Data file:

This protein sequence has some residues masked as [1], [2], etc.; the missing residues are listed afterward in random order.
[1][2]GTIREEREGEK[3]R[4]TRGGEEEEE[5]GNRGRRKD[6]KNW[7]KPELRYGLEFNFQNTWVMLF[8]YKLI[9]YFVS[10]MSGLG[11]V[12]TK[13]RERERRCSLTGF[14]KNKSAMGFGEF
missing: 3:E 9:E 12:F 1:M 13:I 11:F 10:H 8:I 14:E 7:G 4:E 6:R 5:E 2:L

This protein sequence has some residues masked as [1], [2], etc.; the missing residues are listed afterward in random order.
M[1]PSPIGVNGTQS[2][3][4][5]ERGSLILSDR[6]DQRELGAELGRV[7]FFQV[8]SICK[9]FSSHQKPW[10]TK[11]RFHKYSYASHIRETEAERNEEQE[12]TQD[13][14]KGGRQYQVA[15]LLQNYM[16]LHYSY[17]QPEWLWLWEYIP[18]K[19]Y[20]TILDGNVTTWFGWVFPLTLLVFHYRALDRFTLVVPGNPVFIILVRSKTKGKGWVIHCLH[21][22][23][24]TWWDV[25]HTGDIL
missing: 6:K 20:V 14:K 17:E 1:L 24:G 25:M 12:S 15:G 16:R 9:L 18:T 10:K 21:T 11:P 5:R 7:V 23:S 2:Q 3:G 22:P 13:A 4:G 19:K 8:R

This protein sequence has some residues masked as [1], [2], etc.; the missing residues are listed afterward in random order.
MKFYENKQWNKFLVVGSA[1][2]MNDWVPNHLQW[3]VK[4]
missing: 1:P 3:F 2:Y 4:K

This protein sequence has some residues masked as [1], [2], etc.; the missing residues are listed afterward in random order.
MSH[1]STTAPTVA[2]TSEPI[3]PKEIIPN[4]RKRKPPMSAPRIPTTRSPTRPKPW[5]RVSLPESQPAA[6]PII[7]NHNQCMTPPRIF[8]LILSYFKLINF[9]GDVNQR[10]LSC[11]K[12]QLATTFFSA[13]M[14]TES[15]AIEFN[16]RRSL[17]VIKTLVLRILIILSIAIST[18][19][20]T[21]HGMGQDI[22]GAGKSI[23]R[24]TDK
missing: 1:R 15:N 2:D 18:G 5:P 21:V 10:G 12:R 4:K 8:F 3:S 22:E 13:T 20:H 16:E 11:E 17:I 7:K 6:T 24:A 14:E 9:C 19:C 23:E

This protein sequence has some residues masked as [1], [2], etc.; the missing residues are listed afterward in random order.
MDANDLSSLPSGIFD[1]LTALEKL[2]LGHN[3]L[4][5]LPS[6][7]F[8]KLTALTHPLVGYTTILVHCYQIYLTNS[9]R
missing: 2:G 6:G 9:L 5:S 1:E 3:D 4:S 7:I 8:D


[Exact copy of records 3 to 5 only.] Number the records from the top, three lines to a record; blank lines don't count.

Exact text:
This protein sequence has some residues masked as [1], [2], etc.; the missing residues are listed afterward in random order.
MKFYENKQWNKFLVVGSA[1][2]MNDWVPNHLQW[3]VK[4]
missing: 1:P 3:F 2:Y 4:K

This protein sequence has some residues masked as [1], [2], etc.; the missing residues are listed afterward in random order.
MSH[1]STTAPTVA[2]TSEPI[3]PKEIIPN[4]RKRKPPMSAPRIPTTRSPTRPKPW[5]RVSLPESQPAA[6]PII[7]NHNQCMTPPRIF[8]LILSYFKLINF[9]GDVNQR[10]LSC[11]K[12]QLATTFFSA[13]M[14]TES[15]AIEFN[16]RRSL[17]VIKTLVLRILIILSIAIST[18][19][20]T[21]HGMGQDI[22]GAGKSI[23]R[24]TDK
missing: 1:R 15:N 2:D 18:G 5:P 21:V 10:G 12:R 4:K 8:F 3:S 22:E 13:T 20:H 16:E 11:E 17:I 7:K 6:T 24:A 14:E 9:C 19:C 23:E

This protein sequence has some residues masked as [1], [2], etc.; the missing residues are listed afterward in random order.
MDANDLSSLPSGIFD[1]LTALEKL[2]LGHN[3]L[4][5]LPS[6][7]F[8]KLTALTHPLVGYTTILVHCYQIYLTNS[9]R
missing: 2:G 6:G 9:L 5:S 1:E 3:D 4:S 7:I 8:D